The big danger for us now is that in slowly investigating the many, many possibilities for a new little buddy we run a terrible risk of coming home with nine or ten critters all at once, which really, really, wouldn't work...

There are so many wonderful animals out there looking for people they can give their love and trust to.

wistfully,
Bright

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gateley Donating Member (1000+ posts) Send PM | Profile | Ignore Wed Apr-06-11 08:34 PM
Response to Reply #6
7. I understand the dangers that lurk in a shelter -- you want them all! I've always
had them find me, which is kind of a weasely way out, but I know myself too well. I wouldn't be able to say no.

Be strong! Leave some of those darlings for others!!
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calimary Donating Member (1000+ posts) Send PM | Profile | Ignore Wed Apr-06-11 07:44 PM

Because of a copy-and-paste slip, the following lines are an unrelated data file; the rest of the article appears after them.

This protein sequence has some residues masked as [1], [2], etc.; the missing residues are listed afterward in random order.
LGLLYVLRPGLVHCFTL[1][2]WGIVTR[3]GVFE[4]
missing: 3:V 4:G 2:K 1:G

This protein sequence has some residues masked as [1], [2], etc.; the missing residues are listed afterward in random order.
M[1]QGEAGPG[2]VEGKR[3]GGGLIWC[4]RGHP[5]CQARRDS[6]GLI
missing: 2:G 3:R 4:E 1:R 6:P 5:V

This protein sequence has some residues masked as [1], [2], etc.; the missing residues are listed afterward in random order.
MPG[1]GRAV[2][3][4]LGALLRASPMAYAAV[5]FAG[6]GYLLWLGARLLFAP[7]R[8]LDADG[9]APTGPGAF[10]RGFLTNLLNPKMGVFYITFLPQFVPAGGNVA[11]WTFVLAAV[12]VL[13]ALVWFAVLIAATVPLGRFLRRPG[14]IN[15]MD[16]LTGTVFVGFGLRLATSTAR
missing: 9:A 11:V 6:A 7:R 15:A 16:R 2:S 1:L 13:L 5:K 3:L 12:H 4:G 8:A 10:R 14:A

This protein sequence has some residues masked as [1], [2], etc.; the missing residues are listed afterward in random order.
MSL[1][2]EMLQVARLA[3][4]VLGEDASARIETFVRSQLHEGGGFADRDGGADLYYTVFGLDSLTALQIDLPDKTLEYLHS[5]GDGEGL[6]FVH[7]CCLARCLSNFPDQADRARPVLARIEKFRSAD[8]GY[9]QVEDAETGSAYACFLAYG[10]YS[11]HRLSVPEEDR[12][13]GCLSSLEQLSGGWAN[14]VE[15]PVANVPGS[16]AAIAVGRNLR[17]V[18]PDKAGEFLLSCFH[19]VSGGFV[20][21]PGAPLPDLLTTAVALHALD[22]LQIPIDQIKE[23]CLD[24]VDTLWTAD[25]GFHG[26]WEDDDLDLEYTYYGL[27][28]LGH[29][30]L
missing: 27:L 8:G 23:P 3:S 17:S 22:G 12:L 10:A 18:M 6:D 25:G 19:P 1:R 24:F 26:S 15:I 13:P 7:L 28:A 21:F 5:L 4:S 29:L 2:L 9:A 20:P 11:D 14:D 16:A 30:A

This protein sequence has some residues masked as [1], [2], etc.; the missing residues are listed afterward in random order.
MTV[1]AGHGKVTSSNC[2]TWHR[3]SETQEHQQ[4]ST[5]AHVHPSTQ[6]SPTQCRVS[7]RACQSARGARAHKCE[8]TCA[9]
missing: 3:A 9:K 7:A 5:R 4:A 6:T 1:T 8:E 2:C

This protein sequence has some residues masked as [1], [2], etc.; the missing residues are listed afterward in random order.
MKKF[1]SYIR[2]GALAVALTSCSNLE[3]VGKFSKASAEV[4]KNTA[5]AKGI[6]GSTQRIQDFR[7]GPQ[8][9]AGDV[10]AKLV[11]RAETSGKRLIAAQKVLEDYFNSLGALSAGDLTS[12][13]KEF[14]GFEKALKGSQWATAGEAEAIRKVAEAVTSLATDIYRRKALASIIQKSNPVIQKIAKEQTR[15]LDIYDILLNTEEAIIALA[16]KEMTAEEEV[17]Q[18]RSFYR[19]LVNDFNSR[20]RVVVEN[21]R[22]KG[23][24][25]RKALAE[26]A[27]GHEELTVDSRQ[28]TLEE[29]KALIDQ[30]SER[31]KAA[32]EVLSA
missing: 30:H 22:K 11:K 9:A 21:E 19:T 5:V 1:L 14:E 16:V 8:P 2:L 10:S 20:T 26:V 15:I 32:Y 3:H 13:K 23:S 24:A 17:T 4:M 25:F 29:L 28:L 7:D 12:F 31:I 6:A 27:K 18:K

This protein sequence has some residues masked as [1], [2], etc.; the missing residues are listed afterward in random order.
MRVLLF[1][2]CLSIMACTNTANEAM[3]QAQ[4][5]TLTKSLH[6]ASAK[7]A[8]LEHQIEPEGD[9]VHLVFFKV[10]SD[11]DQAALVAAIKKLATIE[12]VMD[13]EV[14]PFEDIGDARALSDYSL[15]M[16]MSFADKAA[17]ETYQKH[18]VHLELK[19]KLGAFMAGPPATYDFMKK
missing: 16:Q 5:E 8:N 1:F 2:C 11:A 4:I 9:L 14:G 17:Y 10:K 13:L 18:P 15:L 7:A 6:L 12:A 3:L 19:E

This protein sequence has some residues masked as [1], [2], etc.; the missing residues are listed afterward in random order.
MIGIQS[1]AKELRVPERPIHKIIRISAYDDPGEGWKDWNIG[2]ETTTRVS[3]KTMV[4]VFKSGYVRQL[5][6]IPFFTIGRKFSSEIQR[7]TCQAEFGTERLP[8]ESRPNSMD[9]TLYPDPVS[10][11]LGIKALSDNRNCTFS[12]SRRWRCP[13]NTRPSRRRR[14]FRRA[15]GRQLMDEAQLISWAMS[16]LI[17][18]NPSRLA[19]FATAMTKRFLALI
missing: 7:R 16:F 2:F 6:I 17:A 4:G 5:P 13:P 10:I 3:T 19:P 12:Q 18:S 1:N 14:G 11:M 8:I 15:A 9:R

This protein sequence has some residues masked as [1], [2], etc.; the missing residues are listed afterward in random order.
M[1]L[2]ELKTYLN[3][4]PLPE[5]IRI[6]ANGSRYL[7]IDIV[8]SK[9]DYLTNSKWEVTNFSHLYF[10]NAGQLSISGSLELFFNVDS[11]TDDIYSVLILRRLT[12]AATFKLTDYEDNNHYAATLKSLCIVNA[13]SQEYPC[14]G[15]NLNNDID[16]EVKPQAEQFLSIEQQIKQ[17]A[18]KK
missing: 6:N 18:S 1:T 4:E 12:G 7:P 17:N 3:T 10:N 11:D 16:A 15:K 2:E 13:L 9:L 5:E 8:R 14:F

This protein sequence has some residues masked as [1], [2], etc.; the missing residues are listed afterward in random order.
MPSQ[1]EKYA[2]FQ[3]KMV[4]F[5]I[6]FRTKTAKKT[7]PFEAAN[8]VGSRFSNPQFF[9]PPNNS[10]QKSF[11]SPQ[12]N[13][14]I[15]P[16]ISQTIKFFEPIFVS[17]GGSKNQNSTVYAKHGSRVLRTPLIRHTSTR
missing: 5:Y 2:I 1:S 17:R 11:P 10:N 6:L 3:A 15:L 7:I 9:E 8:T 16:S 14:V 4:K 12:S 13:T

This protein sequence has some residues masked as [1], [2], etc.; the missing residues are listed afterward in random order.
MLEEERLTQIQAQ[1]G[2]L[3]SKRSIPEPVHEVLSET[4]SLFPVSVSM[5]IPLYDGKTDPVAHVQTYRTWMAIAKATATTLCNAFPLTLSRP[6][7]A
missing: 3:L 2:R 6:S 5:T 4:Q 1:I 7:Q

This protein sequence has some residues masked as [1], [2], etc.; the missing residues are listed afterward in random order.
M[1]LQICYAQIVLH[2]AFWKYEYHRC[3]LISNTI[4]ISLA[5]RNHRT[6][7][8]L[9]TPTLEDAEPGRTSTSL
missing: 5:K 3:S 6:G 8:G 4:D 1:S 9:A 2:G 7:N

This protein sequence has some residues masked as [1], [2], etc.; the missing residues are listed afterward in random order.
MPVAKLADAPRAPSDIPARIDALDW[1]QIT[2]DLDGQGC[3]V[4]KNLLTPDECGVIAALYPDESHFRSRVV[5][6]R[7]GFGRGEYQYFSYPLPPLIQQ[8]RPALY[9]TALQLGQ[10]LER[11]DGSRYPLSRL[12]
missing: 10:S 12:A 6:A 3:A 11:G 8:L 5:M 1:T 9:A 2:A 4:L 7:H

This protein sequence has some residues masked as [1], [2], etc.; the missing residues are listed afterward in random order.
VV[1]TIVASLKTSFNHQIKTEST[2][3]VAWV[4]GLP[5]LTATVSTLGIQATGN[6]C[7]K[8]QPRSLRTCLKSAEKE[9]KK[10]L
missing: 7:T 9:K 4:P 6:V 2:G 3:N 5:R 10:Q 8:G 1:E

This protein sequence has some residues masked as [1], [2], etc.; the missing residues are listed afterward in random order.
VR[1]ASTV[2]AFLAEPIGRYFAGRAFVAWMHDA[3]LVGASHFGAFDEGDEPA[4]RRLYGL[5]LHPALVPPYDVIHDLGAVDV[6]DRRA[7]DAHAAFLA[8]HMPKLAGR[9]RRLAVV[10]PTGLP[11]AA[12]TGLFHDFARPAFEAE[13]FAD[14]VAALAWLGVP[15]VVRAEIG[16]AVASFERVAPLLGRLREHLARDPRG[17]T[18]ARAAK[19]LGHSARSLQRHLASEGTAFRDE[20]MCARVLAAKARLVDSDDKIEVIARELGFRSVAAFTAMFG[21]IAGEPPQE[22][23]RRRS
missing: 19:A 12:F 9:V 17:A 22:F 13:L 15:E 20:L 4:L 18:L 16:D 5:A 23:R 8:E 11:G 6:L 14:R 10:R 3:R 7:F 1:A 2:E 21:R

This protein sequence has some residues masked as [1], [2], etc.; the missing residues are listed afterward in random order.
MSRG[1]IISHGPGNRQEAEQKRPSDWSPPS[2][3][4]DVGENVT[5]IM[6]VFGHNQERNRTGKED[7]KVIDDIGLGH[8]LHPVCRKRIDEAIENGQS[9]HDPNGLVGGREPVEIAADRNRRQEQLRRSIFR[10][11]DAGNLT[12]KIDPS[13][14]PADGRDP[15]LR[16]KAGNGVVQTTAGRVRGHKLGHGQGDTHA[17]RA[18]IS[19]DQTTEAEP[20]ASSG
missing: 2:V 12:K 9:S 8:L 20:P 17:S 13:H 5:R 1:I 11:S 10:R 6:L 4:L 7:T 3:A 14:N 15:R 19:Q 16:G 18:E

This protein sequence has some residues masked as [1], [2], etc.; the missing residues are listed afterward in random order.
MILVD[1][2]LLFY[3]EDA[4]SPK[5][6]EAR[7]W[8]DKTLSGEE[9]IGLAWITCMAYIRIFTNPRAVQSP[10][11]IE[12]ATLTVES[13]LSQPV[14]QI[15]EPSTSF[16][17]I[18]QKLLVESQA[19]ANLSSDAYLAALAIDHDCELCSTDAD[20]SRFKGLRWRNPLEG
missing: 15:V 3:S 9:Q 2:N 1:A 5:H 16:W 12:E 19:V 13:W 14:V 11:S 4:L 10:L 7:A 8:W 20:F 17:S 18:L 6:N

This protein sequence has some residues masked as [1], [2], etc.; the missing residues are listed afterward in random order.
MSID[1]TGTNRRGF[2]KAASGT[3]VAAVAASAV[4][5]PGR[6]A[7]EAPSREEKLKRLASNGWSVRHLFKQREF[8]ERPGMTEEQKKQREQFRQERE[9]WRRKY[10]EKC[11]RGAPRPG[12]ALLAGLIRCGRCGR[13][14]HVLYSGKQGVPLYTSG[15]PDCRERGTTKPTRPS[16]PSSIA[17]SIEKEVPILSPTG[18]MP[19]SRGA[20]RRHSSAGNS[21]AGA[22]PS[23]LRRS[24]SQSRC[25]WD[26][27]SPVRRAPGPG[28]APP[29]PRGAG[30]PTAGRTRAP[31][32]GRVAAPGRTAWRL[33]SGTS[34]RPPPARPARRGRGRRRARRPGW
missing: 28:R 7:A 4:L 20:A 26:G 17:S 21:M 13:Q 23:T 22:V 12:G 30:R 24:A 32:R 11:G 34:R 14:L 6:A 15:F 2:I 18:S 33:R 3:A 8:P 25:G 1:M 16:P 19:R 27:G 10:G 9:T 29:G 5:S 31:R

Response to Original message
4. Fisbin. From Star Trek?
Wonderful story - I'm so sorry for your loss!
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TygrBright Donating Member (1000+ posts) Send PM | Profile | Ignore Wed Apr-06-11 08:26 PM
Response to Reply #4
5. Yes. On the way home from the shelter, he was in a cardboard carrier.
He kept poking his little pink nose up through the flaps at the top, and about the third or fourth time he did it, I heard Captain Kirk's voice in my head, saying: "Oh, look at that! You've got a fisbin!"

It suited him in so many ways.

Thanks for your kind empathy.

appreciatively,
Bright
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Tripod Donating Member (534 posts) Send PM | Profile | Ignore Wed Apr-06-11 08:40 PM